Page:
If you live out-of-town, you are required to make your own arrangements to stay at a hotel or with friends close to our Education and Training Facility in Sylvania, Ohio. A list of recommended extended stay facilities will be provided. You also need to provide your own transportation to and from our facility and for the public outing portion of our client team training.
Prior to receiving their dogs, many clients go to various individuals and groups in their community to ask for financial support. These organizations are often willing to set up fundraisers to defray travel and living expenses during training class.
No. The decision on how each client is working with his or her dog as a viable team is monitored by an ADAI staff member daily during training class. The final decision on each client’s ability to return home with the assistance dog will depend on successful graduation of the program. ADAI staff members will make that final decision.
No. After completing team training, you and your new assistance dog return home and start adjusting and learning to work together in your home, work, and school environments. The client needs to incorporate ADAI’s basic cues into a daily routine to continue regular training with his or her dog in the home and in the community. You are required to check in with our training staff on a weekly basis. A home visit is done after 30 to 45 days to help with any problem solving and issues that can arise with the dog changing environments.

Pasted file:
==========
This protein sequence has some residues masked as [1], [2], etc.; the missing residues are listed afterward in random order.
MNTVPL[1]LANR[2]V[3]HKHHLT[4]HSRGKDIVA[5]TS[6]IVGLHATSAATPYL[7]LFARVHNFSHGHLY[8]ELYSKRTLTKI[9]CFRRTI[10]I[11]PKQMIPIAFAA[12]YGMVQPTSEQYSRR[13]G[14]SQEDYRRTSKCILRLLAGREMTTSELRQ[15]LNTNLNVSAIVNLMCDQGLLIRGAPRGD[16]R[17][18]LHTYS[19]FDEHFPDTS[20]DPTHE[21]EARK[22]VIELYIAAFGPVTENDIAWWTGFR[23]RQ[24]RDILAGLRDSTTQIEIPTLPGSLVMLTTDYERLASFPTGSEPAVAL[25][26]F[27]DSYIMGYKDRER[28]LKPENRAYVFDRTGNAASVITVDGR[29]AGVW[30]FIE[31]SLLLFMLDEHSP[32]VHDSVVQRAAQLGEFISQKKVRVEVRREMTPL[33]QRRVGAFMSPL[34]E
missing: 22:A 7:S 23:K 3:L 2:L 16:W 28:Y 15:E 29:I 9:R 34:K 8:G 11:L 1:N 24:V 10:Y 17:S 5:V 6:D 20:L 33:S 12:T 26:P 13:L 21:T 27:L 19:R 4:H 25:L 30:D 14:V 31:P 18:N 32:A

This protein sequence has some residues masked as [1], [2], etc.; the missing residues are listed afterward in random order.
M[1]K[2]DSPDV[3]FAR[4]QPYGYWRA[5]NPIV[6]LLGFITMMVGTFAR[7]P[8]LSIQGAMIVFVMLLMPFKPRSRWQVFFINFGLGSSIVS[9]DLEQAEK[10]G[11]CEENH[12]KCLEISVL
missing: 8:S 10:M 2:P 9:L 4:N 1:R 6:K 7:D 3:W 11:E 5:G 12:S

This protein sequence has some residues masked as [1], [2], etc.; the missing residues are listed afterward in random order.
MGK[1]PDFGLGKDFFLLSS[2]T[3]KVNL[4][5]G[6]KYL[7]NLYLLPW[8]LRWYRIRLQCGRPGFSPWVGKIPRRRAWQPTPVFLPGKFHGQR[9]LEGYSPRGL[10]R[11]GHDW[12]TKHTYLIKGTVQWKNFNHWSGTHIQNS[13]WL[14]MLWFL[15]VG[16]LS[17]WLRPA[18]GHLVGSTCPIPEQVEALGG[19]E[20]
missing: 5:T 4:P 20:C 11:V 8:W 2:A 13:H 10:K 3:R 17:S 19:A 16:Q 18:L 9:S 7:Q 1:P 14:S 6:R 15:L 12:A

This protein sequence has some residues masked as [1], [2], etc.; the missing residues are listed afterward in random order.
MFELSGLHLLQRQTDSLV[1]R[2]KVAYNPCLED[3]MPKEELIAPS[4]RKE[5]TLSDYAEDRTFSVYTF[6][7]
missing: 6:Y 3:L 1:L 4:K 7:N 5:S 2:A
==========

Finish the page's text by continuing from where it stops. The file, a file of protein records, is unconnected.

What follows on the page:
After being home for 6 months, the graduates return to ADAI for a day long brush up class. At this point, the service dog graduates have their first public access test. The ADI Public Access Test is administered to determine eligibility for safe public access with the new team.
At 18 months, the second public access test will be administered. After two successful tests, the probationary period is complete and ownership is transferred to the graduate. *Only the service dogs must complete the public access test.*
After three successful yearly public access tests, the test will then be administered every other year. These bi-annual tests are required to continue public access rights for our service dog graduates.